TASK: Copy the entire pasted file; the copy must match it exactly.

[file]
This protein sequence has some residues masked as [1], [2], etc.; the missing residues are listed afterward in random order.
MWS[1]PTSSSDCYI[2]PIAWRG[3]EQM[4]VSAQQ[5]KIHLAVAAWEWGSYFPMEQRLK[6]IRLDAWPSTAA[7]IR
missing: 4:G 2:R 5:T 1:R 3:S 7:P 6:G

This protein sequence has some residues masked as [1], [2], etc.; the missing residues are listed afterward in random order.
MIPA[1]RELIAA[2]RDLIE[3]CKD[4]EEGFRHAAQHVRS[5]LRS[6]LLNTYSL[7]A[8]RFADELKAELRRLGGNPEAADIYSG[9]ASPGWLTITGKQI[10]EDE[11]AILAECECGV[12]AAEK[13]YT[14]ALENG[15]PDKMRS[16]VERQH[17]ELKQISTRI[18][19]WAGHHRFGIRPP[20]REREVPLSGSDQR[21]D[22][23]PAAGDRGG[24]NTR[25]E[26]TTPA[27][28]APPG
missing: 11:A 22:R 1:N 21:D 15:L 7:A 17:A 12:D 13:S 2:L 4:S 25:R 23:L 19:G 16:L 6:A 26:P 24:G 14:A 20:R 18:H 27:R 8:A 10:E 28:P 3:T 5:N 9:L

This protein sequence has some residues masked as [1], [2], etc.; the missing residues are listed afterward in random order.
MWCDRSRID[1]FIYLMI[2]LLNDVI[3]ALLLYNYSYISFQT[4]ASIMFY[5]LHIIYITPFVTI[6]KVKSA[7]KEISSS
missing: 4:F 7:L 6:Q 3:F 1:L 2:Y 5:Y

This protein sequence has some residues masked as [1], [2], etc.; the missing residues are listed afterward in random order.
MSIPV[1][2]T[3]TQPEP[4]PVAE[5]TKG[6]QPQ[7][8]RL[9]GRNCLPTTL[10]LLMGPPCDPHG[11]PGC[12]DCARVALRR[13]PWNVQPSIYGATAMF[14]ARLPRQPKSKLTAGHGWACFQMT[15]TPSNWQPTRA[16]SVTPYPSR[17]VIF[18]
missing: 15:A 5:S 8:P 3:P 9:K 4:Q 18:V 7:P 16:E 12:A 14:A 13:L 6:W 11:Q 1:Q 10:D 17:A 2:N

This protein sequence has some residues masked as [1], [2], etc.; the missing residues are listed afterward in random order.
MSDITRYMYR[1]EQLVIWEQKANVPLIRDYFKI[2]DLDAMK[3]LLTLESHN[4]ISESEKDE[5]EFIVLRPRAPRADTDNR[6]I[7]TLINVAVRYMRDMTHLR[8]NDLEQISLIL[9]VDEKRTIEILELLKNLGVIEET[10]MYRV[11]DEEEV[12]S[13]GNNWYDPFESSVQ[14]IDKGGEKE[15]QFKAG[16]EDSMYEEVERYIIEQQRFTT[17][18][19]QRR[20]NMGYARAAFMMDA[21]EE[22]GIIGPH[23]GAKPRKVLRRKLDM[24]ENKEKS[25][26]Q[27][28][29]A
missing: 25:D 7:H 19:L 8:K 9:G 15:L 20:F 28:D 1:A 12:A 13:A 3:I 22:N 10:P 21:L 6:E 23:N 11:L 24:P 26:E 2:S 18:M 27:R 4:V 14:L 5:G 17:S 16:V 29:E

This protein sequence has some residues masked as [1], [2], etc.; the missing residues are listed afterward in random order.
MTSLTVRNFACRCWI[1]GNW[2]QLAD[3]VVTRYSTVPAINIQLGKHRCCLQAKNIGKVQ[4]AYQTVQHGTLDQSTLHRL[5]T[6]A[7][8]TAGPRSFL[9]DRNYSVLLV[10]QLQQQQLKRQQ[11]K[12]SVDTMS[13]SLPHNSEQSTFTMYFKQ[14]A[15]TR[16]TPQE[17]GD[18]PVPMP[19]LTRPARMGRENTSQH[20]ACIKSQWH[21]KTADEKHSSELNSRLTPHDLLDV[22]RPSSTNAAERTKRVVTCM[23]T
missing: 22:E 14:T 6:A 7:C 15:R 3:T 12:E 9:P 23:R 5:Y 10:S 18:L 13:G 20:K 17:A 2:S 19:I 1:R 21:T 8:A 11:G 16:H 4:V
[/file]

This protein sequence has some residues masked as [1], [2], etc.; the missing residues are listed afterward in random order.
MWS[1]PTSSSDCYI[2]PIAWRG[3]EQM[4]VSAQQ[5]KIHLAVAAWEWGSYFPMEQRLK[6]IRLDAWPSTAA[7]IR
missing: 4:G 2:R 5:T 1:R 3:S 7:P 6:G

This protein sequence has some residues masked as [1], [2], etc.; the missing residues are listed afterward in random order.
MIPA[1]RELIAA[2]RDLIE[3]CKD[4]EEGFRHAAQHVRS[5]LRS[6]LLNTYSL[7]A[8]RFADELKAELRRLGGNPEAADIYSG[9]ASPGWLTITGKQI[10]EDE[11]AILAECECGV[12]AAEK[13]YT[14]ALENG[15]PDKMRS[16]VERQH[17]ELKQISTRI[18][19]WAGHHRFGIRPP[20]REREVPLSGSDQR[21]D[22][23]PAAGDRGG[24]NTR[25]E[26]TTPA[27][28]APPG
missing: 11:A 22:R 1:N 21:D 15:L 7:A 17:A 12:D 13:S 2:L 4:S 25:R 23:L 19:G 16:L 6:A 26:P 24:G 14:A 20:R 18:H 27:R 8:A 10:E 28:P 3:T 5:N 9:L

This protein sequence has some residues masked as [1], [2], etc.; the missing residues are listed afterward in random order.
MWCDRSRID[1]FIYLMI[2]LLNDVI[3]ALLLYNYSYISFQT[4]ASIMFY[5]LHIIYITPFVTI[6]KVKSA[7]KEISSS
missing: 4:F 7:L 6:Q 3:F 1:L 2:Y 5:Y

This protein sequence has some residues masked as [1], [2], etc.; the missing residues are listed afterward in random order.
MSIPV[1][2]T[3]TQPEP[4]PVAE[5]TKG[6]QPQ[7][8]RL[9]GRNCLPTTL[10]LLMGPPCDPHG[11]PGC[12]DCARVALRR[13]PWNVQPSIYGATAMF[14]ARLPRQPKSKLTAGHGWACFQMT[15]TPSNWQPTRA[16]SVTPYPSR[17]VIF[18]
missing: 15:A 5:S 8:P 3:P 9:K 4:Q 18:V 7:P 16:E 12:A 14:A 13:L 6:W 11:Q 1:Q 10:D 17:A 2:N

This protein sequence has some residues masked as [1], [2], etc.; the missing residues are listed afterward in random order.
MSDITRYMYR[1]EQLVIWEQKANVPLIRDYFKI[2]DLDAMK[3]LLTLESHN[4]ISESEKDE[5]EFIVLRPRAPRADTDNR[6]I[7]TLINVAVRYMRDMTHLR[8]NDLEQISLIL[9]VDEKRTIEILELLKNLGVIEET[10]MYRV[11]DEEEV[12]S[13]GNNWYDPFESSVQ[14]IDKGGEKE[15]QFKAG[16]EDSMYEEVERYIIEQQRFTT[17][18][19]QRR[20]NMGYARAAFMMDA[21]EE[22]GIIGPH[23]GAKPRKVLRRKLDM[24]ENKEKS[25][26]Q[27][28][29]A
missing: 25:D 7:H 19:L 8:K 9:G 15:L 20:F 28:D 1:A 12:A 13:A 3:I 22:N 10:P 21:L 6:E 23:N 11:L 24:P 26:E 2:S 18:M 27:R 4:V 14:L 5:G 17:S 16:V 29:E

This protein sequence has some residues masked as [1], [2], etc.; the missing residues are listed afterward in random order.
MTSLTVRNFACRCWI[1]GNW[2]QLAD[3]VVTRYSTVPAINIQLGKHRCCLQAKNIGKVQ[4]AYQTVQHGTLDQSTLHRL[5]T[6]A[7][8]TAGPRSFL[9]DRNYSVLLV[10]QLQQQQLKRQQ[11]K[12]SVDTMS[13]SLPHNSEQSTFTMYFKQ[14]A[15]TR[16]TPQE[17]GD[18]PVPMP[19]LTRPARMGRENTSQH[20]ACIKSQWH[21]KTADEKHSSELNSRLTPHDLLDV[22]RPSSTNAAERTKRVVTCM[23]T
missing: 22:E 14:T 6:A 7:C 15:R 3:T 12:E 9:P 23:R 5:Y 10:S 18:L 13:G 20:K 17:A 2:S 19:I 1:R 21:T 8:A 11:G 16:H 4:V